Around April 2012, after secretly dating one another, husband and I abandoned our off-week homes and moved in again to the family home together. It felt so good to experience the early excitement of a relationship with him again. Time apart had made us appreciate each other and we were behaving our best. So glad for the extra help that another adult in the home provided, and the affection we could share, we were hopeful for a more positive life together. We felt determined to seek counseling and develop new skills to finally deal with all of the issues that had been swept under the carpet.
Then, a few weeks after reuniting, our 10 year old son had an MRI of his head because of a weird vein above his eyebrow. Minor stuff. Let’s just have a look to see that everything is okay. Well, when the MRI results came back, the doctor told us they needed a follow up cat scan to rule out a brain aneurysm. What the?? The idea of that could not even fit into my brain. I brought him to Duke for the cat scan and the events that followed were so surreal.
The cat scan led to a confirmation that, yes, there was a giant aneurysm in his left internal carotid artery that had, amazingly, not ruptured. He had been an avid soccer player, had been on a tae kwon do sparring team just a year before (that we thankfully had quit), and was an overall active kid, biking and running to and from school. The thought that there had been a ticking time bomb sitting in his brain led to all sorts of worries of what if? There was no time for that.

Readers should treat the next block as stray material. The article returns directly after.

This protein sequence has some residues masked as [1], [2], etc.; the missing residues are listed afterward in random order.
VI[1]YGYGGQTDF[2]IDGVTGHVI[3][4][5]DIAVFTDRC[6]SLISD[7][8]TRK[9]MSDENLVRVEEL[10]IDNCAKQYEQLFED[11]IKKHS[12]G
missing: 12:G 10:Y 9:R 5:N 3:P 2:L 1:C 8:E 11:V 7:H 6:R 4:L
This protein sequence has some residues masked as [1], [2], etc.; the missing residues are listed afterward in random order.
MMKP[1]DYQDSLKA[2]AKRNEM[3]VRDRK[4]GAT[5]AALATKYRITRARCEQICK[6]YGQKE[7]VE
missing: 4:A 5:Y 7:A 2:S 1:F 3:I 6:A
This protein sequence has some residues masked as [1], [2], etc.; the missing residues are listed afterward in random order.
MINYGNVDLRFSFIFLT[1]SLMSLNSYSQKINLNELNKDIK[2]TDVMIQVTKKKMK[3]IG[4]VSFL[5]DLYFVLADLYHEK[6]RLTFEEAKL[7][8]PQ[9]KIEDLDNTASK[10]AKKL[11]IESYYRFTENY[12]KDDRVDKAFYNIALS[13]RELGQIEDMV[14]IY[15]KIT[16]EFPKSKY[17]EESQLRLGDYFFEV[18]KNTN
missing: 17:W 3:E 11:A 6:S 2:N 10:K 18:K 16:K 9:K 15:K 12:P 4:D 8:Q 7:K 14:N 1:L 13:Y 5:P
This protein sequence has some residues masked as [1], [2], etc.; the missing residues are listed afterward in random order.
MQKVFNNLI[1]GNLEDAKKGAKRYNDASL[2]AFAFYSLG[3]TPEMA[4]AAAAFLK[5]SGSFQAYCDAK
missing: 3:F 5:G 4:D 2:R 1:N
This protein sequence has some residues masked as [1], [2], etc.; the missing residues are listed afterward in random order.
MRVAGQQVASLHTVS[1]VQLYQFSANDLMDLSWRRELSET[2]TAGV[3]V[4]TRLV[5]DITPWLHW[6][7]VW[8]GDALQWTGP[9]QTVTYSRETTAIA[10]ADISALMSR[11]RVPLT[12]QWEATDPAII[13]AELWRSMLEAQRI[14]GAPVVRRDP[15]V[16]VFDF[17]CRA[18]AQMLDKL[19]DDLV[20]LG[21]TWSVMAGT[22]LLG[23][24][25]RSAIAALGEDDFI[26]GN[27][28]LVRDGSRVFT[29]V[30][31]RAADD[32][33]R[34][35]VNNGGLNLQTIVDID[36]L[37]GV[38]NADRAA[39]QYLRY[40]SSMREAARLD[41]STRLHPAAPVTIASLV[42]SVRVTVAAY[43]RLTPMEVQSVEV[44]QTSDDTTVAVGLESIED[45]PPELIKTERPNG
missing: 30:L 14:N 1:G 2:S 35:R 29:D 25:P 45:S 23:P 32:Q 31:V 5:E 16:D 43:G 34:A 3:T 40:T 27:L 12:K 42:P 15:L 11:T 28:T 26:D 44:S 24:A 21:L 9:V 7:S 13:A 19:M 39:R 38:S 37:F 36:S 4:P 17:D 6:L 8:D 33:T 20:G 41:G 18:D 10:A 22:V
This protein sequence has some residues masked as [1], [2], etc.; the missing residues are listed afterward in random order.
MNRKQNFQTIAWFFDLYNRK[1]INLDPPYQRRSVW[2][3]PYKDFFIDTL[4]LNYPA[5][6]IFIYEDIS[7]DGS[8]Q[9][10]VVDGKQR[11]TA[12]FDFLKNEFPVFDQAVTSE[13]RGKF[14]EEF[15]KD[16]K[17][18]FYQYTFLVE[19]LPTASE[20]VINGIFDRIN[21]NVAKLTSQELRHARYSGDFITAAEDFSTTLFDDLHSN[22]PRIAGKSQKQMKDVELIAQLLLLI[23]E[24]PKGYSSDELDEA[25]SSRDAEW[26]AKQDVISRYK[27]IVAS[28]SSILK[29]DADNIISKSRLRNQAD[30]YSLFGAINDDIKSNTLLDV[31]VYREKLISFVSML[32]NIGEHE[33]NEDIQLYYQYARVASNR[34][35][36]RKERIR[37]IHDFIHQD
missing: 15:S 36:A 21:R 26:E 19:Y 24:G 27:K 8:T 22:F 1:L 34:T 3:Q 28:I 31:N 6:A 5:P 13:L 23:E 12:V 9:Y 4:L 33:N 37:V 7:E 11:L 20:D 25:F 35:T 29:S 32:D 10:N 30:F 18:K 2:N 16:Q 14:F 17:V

What followed from the moment of knowing to now is nothing short of a miracle.
Once you know, you can’t not know. Your world becomes about the aneurysm, a word that only the day before you could barely even spell. Or you had only heard stories from friends about people who knew people who had died from them in an instant.
My research and networking skills went into full force. Decisions had to be made, procedures had to be booked, and we had to work as a team. That is where husband and I excel. In the “business” of family, we rock. We are both action-oriented and rational in time of crises. We put our heads together with the doctors and decided stents were the best option.